Media and Communication Ph.D. Dissertations


Communication Policy and Public Interests: Media Diversity in Public and Commercial Broadcast Television in the U.S.

Date of Award


Document Type


Degree Name

Doctor of Philosophy (Ph.D.)


Communication Studies

First Advisor

John Makay (Advisor)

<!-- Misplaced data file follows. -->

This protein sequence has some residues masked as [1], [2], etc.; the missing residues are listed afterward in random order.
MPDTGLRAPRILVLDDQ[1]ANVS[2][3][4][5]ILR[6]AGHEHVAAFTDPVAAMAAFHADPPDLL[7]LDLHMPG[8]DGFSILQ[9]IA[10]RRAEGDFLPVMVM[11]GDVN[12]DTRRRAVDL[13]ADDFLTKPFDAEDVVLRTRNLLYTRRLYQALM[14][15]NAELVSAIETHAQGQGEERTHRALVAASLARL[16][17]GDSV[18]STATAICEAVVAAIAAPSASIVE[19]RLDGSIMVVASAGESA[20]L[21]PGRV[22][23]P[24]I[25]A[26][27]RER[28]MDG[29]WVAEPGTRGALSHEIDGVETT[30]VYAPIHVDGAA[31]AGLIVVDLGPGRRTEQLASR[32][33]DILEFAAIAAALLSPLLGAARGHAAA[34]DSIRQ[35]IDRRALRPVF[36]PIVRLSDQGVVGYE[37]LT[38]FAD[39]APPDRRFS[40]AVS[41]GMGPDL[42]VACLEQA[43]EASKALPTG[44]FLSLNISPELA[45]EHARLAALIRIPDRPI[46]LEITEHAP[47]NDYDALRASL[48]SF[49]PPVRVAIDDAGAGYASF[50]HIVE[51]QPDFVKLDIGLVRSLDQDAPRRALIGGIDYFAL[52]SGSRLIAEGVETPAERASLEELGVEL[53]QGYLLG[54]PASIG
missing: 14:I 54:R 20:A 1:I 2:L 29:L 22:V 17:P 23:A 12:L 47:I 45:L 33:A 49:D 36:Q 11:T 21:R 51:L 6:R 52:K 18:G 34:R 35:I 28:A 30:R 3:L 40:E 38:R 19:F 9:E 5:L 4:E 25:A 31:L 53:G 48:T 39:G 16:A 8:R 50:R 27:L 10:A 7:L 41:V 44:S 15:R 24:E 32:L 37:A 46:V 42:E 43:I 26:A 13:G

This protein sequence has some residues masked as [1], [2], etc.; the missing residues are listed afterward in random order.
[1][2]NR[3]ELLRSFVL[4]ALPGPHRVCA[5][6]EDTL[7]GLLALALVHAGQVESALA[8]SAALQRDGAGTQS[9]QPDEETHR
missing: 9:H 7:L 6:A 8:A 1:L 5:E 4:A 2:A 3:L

Promoting media diversity in a society is imperative for the social benefits that allow citizens to make informed decisions through exposure to a broad range of viewpoints. In spite of its significance, two major hindrances to media diversity identified so far are conceptual disagreement, that renders divergent approaches to the diversity analysis, and market forces, in which media are centered on a profit seeking mechanism. Responding to these two major issues of media diversity, the study explored the policy effectiveness within the notion of the First Amendment conflict and assessed diversity in both the public and commercial broadcast television industries. This study proposed the integrated theory of diversity, which could identify multiindicators of the dimension of the diversity, such as source, content, and audience diversity; thus, it allowed assessment of the multi-levels within political and economic contexts. The application of the public sphere model helped establish public interest criteria and thus could provide more consistent policy goals in promoting media diversity. The structural conduct model allowed assessment of source diversity by identifying the relationship among the market structure of the broadcast television industry, product strategies, and diversity. The application of the public policy model and the program choice model allowed measurement of content diversity distinctively produced by both public and commercial broadcast television by identifying different programming The analyses of the study provided three major substantial findings: 1) Conceptual disagreement of media diversity and ineffectiveness of the policies on media diversity largely stemmed from the FCC’s inconsistency in establishing public interest criteria strategies. This inconsistency hindered justification of any regulatory intervention to protect public interest and to effectively respond to market failure in terms of media diversity. 2) The diversity offered by public and commercial broadcast televisions was different in terms of programming strategies, types of programs produced, and both number of channels and diversity level offered. The critical variables influencing the diversity were a moral obligation to serve the public interest in public television and the economics of programming in commercial broadcast television. 3) The expressive function of media diversity, reflecting audience demand on media content, is problematic because it basically obeys a majoritarian rule that satisfies the immediate gratification of as many audiences as possible, and audience gratification in accessing ideas is rarely balanced, nor is it on the basis of rational demands.